Under Review

Pop Levi

The Return to Form Black Magick Party

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Review By John Park


I have no idea what the title means, but the album is just as far-out as the title sounds.  Pop Levi seems to specialize in pasting zany, weird sounds onto rock songs. Yes, “pasted” is an appropriate phrase. I am a proponent of wacky or psychedelic sound bites as long as they’re used in a manner that complements and is appropriate to the underlying music. The feelings I get as I repeatedly listen to The Return to Form Black Magick Party range from appreciation for its potential, to muted interest, to embarrassed cringing.

The most striking aspect of the album’s sound is the prominent studio trickery. For example, most of the vocals are overdubbed. The dubbing doesn’t hurt, as the album would’ve sounded too acoustic otherwise. The weird noises, however, are another story. The bulk of them are tacked on the beginning or end of a track, instead of being integrated with the song’s flow (as in Pet Sounds from The Beach Boys).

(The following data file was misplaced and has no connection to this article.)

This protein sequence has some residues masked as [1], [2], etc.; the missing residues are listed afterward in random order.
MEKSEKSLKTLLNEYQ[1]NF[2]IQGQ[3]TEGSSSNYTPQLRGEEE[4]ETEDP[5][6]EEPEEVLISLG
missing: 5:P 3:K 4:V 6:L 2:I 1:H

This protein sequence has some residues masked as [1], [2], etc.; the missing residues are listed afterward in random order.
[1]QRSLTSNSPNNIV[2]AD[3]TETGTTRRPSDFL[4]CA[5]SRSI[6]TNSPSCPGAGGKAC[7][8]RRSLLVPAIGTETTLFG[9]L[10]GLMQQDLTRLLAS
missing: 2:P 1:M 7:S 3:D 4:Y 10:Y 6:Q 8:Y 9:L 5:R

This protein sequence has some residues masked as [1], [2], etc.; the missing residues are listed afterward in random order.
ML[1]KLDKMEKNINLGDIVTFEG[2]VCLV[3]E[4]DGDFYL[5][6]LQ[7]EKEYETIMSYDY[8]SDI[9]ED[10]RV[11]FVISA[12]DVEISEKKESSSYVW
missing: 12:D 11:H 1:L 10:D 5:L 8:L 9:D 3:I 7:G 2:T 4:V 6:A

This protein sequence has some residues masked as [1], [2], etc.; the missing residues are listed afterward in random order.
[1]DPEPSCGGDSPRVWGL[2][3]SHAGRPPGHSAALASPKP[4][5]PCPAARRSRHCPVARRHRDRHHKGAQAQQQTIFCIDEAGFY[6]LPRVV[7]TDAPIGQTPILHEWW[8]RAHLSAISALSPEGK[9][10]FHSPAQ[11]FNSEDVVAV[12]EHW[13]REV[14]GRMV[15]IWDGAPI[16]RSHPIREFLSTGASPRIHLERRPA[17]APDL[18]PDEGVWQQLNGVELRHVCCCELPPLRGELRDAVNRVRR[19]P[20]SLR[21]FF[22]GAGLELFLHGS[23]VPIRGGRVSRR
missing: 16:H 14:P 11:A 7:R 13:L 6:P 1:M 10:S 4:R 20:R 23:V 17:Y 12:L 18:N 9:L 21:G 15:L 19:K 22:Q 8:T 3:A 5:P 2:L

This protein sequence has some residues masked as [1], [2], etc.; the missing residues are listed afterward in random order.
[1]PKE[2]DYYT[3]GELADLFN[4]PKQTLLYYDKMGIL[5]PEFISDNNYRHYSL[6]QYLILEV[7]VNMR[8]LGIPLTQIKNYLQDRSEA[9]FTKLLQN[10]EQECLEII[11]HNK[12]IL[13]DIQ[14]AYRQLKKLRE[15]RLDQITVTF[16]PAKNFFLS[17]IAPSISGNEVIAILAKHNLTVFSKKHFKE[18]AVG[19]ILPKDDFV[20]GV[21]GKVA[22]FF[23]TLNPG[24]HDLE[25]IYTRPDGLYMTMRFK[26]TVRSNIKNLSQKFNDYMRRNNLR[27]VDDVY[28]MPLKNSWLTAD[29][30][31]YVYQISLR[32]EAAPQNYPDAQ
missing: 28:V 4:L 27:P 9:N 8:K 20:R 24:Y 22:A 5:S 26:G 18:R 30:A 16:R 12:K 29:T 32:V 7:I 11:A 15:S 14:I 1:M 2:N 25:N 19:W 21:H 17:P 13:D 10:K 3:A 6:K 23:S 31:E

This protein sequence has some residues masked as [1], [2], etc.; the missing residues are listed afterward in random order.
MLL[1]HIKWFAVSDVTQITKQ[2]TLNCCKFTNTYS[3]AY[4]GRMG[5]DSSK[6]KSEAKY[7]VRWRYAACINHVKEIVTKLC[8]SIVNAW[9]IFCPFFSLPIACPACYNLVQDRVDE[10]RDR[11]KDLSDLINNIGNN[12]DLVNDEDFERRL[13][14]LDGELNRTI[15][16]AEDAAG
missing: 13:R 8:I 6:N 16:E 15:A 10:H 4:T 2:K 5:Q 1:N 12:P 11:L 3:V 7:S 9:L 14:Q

This is not to say that every single millisecond has studio tricks up its sleeve. Among others, “Blue Honey,” “Hades’ Lady,” and the lovely “From the Day that You Were Born,” show Levi’s raw, more basic approach to rock. The pick of the lot is probably “[A Style Called] Crying Chic”. At the same time, it’s a shame because I can envision the potential for “Crying Chic” to be even better—it has an acoustic guitar hook that kills—if only Levi didn’t sing the song to death. Alas, that’s another prominent, detrimental aspect to Levi’s record: recycling the lyrics or vocal melody. Some of the words are thoroughly embarrassing, the worst being “Pick-Me-Up Uppercut,” with grunts, endless repetition of the title, and various bewildering one-liners (“The alligator! The alligator! . . . I’ll see you later! I’ll see you later!”) that belong in someone’s toilet (not mine). The end result is an album with loads of great ideas sans the backbone of songwriting savvy.